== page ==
“I still think we’ve got to be careful here. While the trend is going down, we can’t let out guard down,” Bogoch said.
“We cannot plateau. We have to continue that downward trend.”
Trudeau first foreign leader to speak with Biden – CTV News
Joe Biden’s White House has a lot in common cause with Canada, Justin Trudeau said Friday as he urged people to look past the new U.S. president’s decision to kill off the Keystone XL pipeline project.
The two countries have great partnership potential in the Biden era, particularly when it comes to a shared vision of tackling climate change while fuelling economic growth, the prime minister said.
“It’s not always going to be perfect alignment with the United States; that’s the case with any given president,” he told a news conference outside his Rideau Cottage residence.
“In a situation where we are much more aligned — on values, on focus, on the work that needs to be done to give opportunities for everyone while we build a better future — I’m very much looking forward to working with President Biden.”
The two leaders spoke for about 30 minutes late Friday — Biden’s first phone call with a foreign leader since taking office.
Trudeau expressed Canada’s “disappointment” with the Keystone decision, and Biden acknowledged the difficulties it has caused, said a federal official familiar with what was discussed.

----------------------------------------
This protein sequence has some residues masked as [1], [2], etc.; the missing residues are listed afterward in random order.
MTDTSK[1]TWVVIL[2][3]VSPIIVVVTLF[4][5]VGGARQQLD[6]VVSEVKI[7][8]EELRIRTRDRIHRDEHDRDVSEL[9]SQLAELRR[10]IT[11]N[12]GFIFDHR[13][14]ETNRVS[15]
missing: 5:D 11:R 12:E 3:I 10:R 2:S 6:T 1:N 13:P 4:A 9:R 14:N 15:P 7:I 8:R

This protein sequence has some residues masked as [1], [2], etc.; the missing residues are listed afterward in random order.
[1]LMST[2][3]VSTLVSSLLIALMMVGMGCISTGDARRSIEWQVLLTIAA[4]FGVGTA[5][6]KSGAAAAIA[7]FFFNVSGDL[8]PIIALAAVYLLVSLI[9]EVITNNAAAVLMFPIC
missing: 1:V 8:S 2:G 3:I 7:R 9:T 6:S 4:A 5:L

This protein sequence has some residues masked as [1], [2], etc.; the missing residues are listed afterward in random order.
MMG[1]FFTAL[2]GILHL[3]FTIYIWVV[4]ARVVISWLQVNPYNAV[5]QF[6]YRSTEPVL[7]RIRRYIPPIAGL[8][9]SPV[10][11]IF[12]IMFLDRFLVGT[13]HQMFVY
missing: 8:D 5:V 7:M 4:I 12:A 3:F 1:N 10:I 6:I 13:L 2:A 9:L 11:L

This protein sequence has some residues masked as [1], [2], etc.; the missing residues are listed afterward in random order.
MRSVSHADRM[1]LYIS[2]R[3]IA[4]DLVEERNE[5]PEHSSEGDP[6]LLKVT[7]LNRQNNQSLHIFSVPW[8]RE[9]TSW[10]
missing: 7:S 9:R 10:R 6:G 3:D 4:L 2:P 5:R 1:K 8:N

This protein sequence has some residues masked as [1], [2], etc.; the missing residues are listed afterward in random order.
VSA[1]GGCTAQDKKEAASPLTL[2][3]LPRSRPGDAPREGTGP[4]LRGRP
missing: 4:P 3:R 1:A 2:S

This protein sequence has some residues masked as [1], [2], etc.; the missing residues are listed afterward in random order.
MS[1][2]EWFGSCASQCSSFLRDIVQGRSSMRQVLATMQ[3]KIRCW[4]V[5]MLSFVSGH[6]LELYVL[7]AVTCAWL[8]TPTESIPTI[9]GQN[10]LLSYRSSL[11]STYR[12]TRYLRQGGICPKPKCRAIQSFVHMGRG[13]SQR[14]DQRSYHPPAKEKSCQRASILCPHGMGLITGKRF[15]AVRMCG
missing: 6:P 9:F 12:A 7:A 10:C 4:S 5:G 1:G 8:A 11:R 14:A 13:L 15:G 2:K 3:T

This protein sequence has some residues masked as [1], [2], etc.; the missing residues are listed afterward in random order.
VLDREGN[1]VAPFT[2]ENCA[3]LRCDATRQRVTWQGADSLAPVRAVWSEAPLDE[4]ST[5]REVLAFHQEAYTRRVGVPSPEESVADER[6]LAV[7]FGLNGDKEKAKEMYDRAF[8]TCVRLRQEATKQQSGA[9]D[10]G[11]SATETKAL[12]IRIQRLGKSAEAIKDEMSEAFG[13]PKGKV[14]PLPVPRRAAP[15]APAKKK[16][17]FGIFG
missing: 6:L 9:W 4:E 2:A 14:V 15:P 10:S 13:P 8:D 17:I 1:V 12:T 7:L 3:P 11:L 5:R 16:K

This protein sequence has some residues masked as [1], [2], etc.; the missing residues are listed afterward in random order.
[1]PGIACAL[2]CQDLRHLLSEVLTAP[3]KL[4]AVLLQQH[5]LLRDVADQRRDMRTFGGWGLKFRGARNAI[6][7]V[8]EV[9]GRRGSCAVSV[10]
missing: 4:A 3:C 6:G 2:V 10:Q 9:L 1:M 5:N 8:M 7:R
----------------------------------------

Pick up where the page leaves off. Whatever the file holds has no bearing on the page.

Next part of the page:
“The Prime Minister underscored the important economic and energy security benefits of our bilateral energy relationship as well as his support for energy workers,” says the readout of their conversation released by the Office of the Prime Minister.
“The Prime Minister and President reiterated the urgent need for ambitious action on climate change, reaffirmed their commitment to the Paris Agreement, and agreed to work together on net-zero emissions, zero-emissions vehicles, cross-border clean electricity transmission, and the Arctic.”
By and large, the tone of the call was “overwhelmingly positive,” said the source, who spoke on condition of anonymity in order to discuss details of the call.
Trudeau also expressed concern about Biden’s Buy American plan to ensure U.S. workers and manufacturers are the primary beneficiaries of his economic recovery strategy.
The leaders agreed to continue to discuss Canada’s concerns about an issue that the two sides have been discussing for months, and will continue to talk about as the administration finds its feet, the source suggested.
Biden and Trudeau also agreed to meet next month, although it’s not clear given the circumstances of the COVID-19 pandemic what form that meeting would take.
Earlier Friday, Trudeau said the federal government would be there to support oilpatch workers in Alberta and Saskatchewan who have been hurt by Biden’s decision.
But there’s little doubt the fight is far from over, particularly if Alberta Premier Jason Kenney has anything to say about it.